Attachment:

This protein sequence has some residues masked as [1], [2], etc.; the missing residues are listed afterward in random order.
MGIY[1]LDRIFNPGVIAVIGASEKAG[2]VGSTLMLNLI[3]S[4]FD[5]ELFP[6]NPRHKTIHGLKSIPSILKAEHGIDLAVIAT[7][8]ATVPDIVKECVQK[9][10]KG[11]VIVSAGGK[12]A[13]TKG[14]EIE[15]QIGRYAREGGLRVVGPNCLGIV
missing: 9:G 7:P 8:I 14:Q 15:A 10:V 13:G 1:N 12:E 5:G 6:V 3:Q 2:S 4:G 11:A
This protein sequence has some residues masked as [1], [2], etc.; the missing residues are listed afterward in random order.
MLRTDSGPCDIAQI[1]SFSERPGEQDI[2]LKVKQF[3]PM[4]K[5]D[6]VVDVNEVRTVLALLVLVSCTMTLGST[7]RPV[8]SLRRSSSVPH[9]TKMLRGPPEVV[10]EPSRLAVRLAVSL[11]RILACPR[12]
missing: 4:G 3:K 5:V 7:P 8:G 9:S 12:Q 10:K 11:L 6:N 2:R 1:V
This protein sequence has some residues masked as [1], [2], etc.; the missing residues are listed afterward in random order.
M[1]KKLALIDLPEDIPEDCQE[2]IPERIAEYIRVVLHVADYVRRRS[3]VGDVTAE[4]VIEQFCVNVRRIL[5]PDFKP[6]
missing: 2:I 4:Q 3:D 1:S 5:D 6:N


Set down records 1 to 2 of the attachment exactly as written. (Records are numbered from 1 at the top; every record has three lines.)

This protein sequence has some residues masked as [1], [2], etc.; the missing residues are listed afterward in random order.
MGIY[1]LDRIFNPGVIAVIGASEKAG[2]VGSTLMLNLI[3]S[4]FD[5]ELFP[6]NPRHKTIHGLKSIPSILKAEHGIDLAVIAT[7][8]ATVPDIVKECVQK[9][10]KG[11]VIVSAGGK[12]A[13]TKG[14]EIE[15]QIGRYAREGGLRVVGPNCLGIV
missing: 9:G 7:P 8:I 14:Q 15:A 10:V 13:G 1:N 12:E 5:G 6:V 3:Q 2:S 4:G 11:A
This protein sequence has some residues masked as [1], [2], etc.; the missing residues are listed afterward in random order.
MLRTDSGPCDIAQI[1]SFSERPGEQDI[2]LKVKQF[3]PM[4]K[5]D[6]VVDVNEVRTVLALLVLVSCTMTLGST[7]RPV[8]SLRRSSSVPH[9]TKMLRGPPEVV[10]EPSRLAVRLAVSL[11]RILACPR[12]
missing: 4:G 3:K 5:V 7:P 8:G 9:S 12:Q 10:K 11:L 6:N 2:R 1:V